Journal of World Business – Volume 56(3), DOI:

Social Media Firm Specific Advantages as Enablers of Network Embeddedness of International Entrepreneurial Ventures

Sara Fraccastoro, Mika Gabrielsson, Sylvie Chetty

Combining internalisation theory and internationalisation networking literature we study how international entrepreneurial ventures use social media to internationalise. Our qualitative study reveals the governance mechanisms and learning that are part of a dynamic process. We explain how firms leverage their own social-media capabilities and bundle them with the capabilities of foreign partners, which they leverage to create new social-media capabilities to grow internationally. Firms leverage social-media capabilities to become embedded within emerging and strategic networks, a position that is central for firms to mitigate threats of opportunism and bounded reliability and to overcome liabilities connected to smallness, newness, and foreignness.

Journal of World Business—DOI:

Emerging market internationalizing firms: Learning through internationalization to achieve entrepreneurial orientation

Anish Purkayastha, Vikas Kumar, Vishal K.Gupta

Internationalizing firms export, raise foreign equity, and acquire foreign assets. Based on motivations and processes of emerging market internationalizing firms (EMIFs) and drawing on the organizational learning theory, we propose that EMIFs increase their entrepreneurial orientation through internationalization. We argue that a configuration of learning from exports, cross-listing, and international M&A improves entrepreneurial orientation in EMIFs. Longitudinal (nine-year period) data drawn from 809 Indian firms supports our hypotheses.

Journal of International Entrepreneurship – DOI:

International entrepreneurship research agendas evolving: A longitudinal study using the Delphi method.

Etemad, H., Gurau, C. & Dana, L.P.

The heterogeneity of research topics in international entrepreneurship (IE) makes the identification of a convergent research agenda difficult. Addressing this, we replicate a 2008 Delphi study, analyzing research directions considered relevant by recognized experts of IE, and also comparing the two sets of data, in an attempt to map the evolution of IE research. This is a first attempt to collect and analyze IE longitudinal data using the Delphi method. Findings provide a basis for developing a future research agenda, facilitating collaboration among researchers. This study can facilitate the understanding and enacting of IE activities for academics, entrepreneurs, and policy-makers.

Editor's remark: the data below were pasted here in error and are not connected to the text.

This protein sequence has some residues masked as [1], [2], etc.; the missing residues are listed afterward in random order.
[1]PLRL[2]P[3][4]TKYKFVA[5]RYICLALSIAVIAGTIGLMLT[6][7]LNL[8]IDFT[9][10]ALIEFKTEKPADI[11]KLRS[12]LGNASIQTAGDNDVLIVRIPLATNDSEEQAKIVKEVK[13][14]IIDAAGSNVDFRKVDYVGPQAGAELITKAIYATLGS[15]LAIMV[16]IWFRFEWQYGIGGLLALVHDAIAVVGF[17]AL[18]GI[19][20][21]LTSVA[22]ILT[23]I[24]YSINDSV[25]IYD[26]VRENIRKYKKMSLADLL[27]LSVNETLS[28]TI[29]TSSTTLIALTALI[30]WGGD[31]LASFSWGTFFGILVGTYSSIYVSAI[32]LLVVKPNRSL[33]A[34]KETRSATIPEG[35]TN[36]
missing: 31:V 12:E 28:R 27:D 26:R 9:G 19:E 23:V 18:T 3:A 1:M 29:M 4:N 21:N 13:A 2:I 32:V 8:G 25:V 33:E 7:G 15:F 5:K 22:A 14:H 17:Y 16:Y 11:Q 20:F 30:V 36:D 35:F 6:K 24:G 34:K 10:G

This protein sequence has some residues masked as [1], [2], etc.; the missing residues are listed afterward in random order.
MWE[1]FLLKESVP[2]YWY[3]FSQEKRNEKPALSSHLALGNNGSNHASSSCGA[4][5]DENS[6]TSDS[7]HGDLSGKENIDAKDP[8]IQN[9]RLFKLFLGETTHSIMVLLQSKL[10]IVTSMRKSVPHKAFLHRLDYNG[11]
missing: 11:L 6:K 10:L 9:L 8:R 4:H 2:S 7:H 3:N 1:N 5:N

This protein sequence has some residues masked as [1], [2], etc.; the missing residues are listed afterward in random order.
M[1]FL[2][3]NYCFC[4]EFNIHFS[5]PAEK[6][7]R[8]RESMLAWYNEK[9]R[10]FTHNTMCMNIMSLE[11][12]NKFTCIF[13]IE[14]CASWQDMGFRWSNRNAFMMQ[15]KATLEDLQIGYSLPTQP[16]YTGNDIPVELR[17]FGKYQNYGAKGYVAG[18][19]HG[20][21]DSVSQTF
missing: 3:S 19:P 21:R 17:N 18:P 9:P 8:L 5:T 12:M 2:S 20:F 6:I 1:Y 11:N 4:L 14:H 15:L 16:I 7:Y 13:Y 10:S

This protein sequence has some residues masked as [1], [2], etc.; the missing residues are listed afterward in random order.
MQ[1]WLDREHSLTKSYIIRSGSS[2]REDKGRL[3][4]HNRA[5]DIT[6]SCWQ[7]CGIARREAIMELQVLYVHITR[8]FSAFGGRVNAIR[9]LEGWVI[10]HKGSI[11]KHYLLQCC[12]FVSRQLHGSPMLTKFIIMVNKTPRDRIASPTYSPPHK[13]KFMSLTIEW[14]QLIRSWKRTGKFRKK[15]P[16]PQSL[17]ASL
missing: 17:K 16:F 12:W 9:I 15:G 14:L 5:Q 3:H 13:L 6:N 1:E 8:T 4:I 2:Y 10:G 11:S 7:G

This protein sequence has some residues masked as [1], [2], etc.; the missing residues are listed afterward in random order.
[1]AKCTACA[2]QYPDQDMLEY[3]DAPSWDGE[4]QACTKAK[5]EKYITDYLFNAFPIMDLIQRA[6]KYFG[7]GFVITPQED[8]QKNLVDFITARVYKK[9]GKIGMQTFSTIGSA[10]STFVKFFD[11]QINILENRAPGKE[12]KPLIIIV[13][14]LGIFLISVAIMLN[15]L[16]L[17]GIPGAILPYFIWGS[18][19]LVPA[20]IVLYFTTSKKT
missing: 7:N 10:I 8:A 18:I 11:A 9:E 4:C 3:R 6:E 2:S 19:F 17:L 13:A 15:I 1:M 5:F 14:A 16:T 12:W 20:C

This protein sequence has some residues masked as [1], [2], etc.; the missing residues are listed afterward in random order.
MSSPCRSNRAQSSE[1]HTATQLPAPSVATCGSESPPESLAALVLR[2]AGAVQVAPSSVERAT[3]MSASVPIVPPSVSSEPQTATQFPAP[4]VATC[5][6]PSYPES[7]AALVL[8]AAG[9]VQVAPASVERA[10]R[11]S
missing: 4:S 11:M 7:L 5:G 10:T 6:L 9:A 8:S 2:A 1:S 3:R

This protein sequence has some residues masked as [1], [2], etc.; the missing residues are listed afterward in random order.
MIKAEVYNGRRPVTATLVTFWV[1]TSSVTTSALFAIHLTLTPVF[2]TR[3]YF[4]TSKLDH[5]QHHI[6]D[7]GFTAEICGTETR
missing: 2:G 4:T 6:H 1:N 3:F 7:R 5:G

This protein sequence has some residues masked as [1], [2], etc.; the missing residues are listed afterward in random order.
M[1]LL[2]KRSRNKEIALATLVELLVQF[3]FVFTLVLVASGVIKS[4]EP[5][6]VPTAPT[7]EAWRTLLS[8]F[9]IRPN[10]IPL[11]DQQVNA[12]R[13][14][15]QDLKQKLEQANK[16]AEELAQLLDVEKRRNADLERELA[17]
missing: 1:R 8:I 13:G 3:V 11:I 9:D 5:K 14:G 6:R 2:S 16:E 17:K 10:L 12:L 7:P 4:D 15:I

International Small Business Journal—DOI: 

How do resilience and self-efficacy relate to entrepreneurial intentions in countries with varying degrees of fragility? A six-country study

Maija Renko, Amanda Bullough, Saadat Saeed

Conflict, poverty and weak institutions create hardships for people, societies and economies on a global basis. We investigate macro-societal state fragility and stability. Within this context, and from a microfoundations perspective, we analyse individual-level constructs and particularly, the importance of entrepreneurial self-efficacy and individual resilience in forming the intent to start a business. With primary data from Afghanistan, Iraq, Peru, Tajikistan, the United States and Finland, we find that under stable conditions, a belief in one’s entrepreneurial ability – entrepreneurial self-efficacy – is critical. Conversely, under adverse conditions, as evident in fragile states, the ability to grow from adversity – individual resilience – is the more meaningful resource.

International Small Business Journal—DOI:

The role of digital presence and investment network signals on the internationalisation of small firms

Endrit Kromidha, Paul JA Robson

This article proposes a network signalling theory approach to analyse small firm internationalisation in the digital economy. We use a data set of 4446 small- and medium-sized firms extracted from Funderbeam and logit regression models to test five hypotheses about internationalisation. Exploring a firm’s digital presence indicates that the number of social media followers is a better indicator of internationalisation than website traffic, highlighting the importance of engagement signals in the digital space. Investment signals such as the time and size of funding are also positively related to internationalisation but surprisingly, not the number of investors, suggesting that more focused investment strategies work better in the international context. To complement our international network signalling approach, controlling for firm factors such as age and size and environmental factors such as competition and industry provides a more detailed analysis. Our contribution lies in extending signalling theory in the context of international networks using a novel and extensive data set.